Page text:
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Arkansas IV (CGN-41)

Image related to Arkansas IV
Caption: Arkansas (CGN-41), in the Atlantic, 1 September 1980. (USN-1179338)

(CGN-41: dp. 9,473 (f.); l. 585'; b. 63'; dr. 30'6"; s. 30+ k.; cpl. 473; a. 2 mis. In., 2 5", ASROC, Standard missile, Tartar, LAMPS, 6 15.5" tt.; cl. Virginia)


Arkansas was admitted to the Union on 15 June 1836 as the 25th state. The name is derived from a word used by the Quapaw Indians to designate the territory that now comprises the state. The Jesuit missionary and explorer, Pere Jacques Marquette and his confreres recorded the term as Alkansas and as Akamsea. No meaning for the Algonquin word itself has been found.


The fourth Arkansas (CGN-41l) was laid down on 17 January 1977 at Newport News, Va., by the Newport News Shipbuilding and Dry Dock Co.; launched on 21 October 1978; sponsored by Mrs. Dale Bumpers, the wife of United States Senator Dale Bumpers, of Arkansas; and commissioned on 18 October 1980, Capt. Dennis S. Read in command.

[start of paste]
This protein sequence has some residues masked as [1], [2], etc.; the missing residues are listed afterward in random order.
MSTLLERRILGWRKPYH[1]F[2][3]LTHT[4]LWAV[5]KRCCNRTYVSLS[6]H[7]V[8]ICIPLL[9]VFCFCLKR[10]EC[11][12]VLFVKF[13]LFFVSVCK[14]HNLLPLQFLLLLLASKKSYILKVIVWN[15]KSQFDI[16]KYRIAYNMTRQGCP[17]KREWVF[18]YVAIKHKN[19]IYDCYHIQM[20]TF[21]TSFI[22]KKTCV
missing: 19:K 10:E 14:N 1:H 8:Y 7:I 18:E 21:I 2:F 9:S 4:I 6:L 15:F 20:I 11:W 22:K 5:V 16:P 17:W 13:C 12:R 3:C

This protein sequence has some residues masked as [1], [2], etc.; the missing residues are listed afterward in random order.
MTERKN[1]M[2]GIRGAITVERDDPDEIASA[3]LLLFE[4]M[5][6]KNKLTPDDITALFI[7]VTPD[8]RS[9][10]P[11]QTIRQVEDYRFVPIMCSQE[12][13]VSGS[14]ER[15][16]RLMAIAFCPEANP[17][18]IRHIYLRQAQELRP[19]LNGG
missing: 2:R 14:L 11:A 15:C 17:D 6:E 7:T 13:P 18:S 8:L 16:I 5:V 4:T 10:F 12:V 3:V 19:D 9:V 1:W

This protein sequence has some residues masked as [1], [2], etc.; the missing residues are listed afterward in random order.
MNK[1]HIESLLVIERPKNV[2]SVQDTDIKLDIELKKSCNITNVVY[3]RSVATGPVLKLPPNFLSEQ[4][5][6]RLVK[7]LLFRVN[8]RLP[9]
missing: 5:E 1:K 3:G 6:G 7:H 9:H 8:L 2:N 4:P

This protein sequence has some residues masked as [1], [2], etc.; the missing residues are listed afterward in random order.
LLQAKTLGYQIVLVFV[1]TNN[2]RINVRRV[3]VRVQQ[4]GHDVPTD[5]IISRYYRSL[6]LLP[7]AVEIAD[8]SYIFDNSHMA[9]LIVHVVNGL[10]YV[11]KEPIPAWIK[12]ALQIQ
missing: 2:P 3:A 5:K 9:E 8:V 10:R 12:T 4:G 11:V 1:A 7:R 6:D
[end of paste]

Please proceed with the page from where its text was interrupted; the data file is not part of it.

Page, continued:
The guided-missile cruiser spent the four months following her commissioning in the vicinity of Hampton Roads, Va., clearing up details associated with her acceptance by the Navy and preparing for her shakdown cruise. Late in February 1981, she made a brief round-trip voyage to Puerto Rico and back and then resumed preparations for shakedown training. In March, she completed contract trials and conducted a public relations call at Port Everglades, Fla. April brought a series of underway qualifications and certifications. On 28 April, Arkansas departed Norfolk to carry out shakedown training in the West Indies. That cruise included more tests and trials, port visits to several Caribbean Islands and a swing south to call at Rio de Janeiro and Recife in Brazil. The warship returned to Norfolk on 25 June and began post-shakdown availability at the Newport News Shipbuilding Co. six days later. Arkansas completed repairs on 15 December and put to sea for three days of trials before returning to port where holiday routine occupied what little remained of 1981.